Welcome to Norfolk Falconry all about East Anglia

East Anglia is found on the Eastern side of Great Britain. Sometimes it is difficult to distinguish whether it is on the southern or the eastern side of the country. Generally people have assumed that East Anglia is on the eastern side of England.

The history of East Anglia

East Anglia was a small independent kingdom formed in the 6th century as part of the Anglo- Saxon settlements of Britain. The Wuffingas ruled the area in the 7th and 8th century, before the region fell to Mercia in the 9th century .From 869 until 918 it fell under control of the Danes, then Edward the Elder took control and the region became part of the Kingdom of England. During its period as an independent Anglo-Saxon kingdom it was one of the most powerful in Britain. The most influential kings were Wehha and Wuffa who were part of the Wuffinga dynasty, and the area grew in importance until being conquered by Mercia.

American presence at RAF Lakenheath

When East Anglia became part of England it was given earldom status with Thorkell the Tall being made the first earl of East Anglia in 1017 by Cnut the Great who was King of England. During these early times old English was spoken which was a dialect that descended from the first Germanic settlers into the area who had arrived in the 5th century. It has been claimed that this is the first place anywhere where English was spoken.

During these early periods the region was a large marshy expanse and complete drainage was not complete until the 17th century. This was achieved by using the same methods that had been practiced in Holland. The river network in the area was expanded and new canals were implemented causing greater run off and drier land. Prior to the industrialization of the North and the Midlands the most industrial activity in England was based in East Anglia. This was based on the wool industry, the textile industry and agricultural industries. As industrialization exploded in other regions of the country in the 18th and 19th century East Anglia still maintained its economic strength as a result of its rich agricultural output.

Just one of many high tech industries in the region

During the Second World War East Anglia became home to many British and American Air-force bases. It was an ideal location as geographically it was close to Europe. Also the flat topography made it easier for runways to be built quickly and cheaply. These huge engineering projects have left a number of airfields that have still survived today. In fact the RAF is still present today with bases at Honington, Lakenheath and Marham with American interests still at Lakenheath. One of the old bases, RAF Horsham St Faith, has been turned into Norwich International airport and this is the largest airport in East Anglia. The region nowadays is prospering as a result of its strong ties with the agricultural community and its close proximity to London. Many industries have based themselves in the area as a result of its good transport links to the capital and also due to the relatively cheap land. Many people who reside in the area also commute to London to work.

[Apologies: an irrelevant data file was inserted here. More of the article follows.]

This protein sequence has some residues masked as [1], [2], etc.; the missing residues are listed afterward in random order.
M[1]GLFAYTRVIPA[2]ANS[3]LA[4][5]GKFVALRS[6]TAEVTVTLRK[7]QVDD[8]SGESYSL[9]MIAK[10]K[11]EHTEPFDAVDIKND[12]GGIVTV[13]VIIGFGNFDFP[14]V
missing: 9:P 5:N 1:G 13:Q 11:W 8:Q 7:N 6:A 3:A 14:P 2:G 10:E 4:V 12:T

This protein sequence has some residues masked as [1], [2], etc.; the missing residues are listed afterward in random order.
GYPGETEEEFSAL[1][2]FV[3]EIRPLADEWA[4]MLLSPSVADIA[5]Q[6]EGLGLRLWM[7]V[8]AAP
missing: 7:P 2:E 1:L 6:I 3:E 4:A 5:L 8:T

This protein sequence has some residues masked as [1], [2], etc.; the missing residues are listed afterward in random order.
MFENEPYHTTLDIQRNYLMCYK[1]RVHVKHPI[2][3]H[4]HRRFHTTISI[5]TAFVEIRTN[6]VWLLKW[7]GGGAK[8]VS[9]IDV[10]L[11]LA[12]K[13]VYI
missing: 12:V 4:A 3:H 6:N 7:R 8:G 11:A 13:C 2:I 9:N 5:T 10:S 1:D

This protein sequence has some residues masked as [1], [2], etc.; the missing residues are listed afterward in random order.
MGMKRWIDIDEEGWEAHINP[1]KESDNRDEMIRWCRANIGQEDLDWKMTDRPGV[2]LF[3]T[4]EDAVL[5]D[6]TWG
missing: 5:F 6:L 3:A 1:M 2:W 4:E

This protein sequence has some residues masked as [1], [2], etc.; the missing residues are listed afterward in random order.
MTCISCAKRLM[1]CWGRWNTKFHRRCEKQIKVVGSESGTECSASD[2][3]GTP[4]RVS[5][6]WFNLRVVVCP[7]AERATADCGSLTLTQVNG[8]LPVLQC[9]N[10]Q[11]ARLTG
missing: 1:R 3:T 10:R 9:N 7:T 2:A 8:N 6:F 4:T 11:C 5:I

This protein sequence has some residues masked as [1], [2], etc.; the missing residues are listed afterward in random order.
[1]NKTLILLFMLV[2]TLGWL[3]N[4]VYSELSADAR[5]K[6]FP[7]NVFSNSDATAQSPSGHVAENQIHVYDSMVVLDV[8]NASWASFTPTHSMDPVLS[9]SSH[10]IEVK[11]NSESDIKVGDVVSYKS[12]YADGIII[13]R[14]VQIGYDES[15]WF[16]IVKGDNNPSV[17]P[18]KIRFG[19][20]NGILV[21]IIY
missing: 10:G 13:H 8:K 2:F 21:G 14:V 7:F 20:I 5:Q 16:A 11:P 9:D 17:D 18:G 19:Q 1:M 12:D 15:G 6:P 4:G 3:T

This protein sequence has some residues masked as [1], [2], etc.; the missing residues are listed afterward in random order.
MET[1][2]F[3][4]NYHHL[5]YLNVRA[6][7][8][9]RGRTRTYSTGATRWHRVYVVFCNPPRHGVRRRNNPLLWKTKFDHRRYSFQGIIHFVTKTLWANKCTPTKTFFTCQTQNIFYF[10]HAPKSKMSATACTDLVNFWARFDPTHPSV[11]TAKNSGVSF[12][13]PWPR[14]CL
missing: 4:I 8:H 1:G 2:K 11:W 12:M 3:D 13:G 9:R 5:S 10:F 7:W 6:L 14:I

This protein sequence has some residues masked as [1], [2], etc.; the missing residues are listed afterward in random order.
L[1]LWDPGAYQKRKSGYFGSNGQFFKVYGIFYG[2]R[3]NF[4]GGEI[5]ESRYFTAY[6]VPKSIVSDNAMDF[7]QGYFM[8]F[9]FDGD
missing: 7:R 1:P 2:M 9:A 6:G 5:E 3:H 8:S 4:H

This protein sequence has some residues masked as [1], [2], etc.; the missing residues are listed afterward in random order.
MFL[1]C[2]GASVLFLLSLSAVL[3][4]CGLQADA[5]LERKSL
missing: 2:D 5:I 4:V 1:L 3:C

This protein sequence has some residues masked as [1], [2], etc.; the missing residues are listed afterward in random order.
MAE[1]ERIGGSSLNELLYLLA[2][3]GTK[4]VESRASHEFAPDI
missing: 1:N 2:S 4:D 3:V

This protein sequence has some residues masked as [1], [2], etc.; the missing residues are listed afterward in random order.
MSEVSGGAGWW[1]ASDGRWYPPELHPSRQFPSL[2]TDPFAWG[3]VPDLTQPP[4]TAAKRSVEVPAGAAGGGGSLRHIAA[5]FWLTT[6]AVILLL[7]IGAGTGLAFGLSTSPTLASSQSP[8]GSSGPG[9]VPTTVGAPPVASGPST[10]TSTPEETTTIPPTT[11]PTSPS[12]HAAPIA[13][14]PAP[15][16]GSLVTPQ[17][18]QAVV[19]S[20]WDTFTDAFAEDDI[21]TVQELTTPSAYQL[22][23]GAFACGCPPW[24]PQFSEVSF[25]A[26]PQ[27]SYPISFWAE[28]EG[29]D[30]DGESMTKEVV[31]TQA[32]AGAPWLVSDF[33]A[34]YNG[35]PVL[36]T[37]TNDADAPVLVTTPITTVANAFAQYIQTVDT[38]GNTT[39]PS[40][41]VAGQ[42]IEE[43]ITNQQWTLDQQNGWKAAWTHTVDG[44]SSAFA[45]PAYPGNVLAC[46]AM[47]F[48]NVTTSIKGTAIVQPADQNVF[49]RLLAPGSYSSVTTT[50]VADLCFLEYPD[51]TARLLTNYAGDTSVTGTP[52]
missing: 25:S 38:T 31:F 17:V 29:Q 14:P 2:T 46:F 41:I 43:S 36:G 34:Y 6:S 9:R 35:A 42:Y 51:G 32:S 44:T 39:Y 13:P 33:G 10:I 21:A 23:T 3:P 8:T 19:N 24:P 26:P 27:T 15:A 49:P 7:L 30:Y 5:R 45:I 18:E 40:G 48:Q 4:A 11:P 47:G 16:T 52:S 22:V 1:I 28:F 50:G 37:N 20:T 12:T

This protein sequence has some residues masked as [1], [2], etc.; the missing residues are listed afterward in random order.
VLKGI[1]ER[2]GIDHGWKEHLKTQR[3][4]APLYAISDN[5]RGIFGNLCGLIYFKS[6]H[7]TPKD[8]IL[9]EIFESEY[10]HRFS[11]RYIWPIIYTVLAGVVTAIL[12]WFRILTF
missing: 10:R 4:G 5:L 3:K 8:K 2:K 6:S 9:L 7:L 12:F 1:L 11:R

The new computer based industries have been attracted into the region as a result of the high standard of the education in the area. Cambridge University has a close relationship with the cluster of high tech industries that have gathered in the local area, and it is known as the “Silicon Fen”. Famed as having one of the best universities in the world this educational establishment has helped with research, as well as supplying many of the companies with highly qualified staff. The region is also benefiting in an upsurge in tourism and East Anglia is seen as one of the most desirable places to live.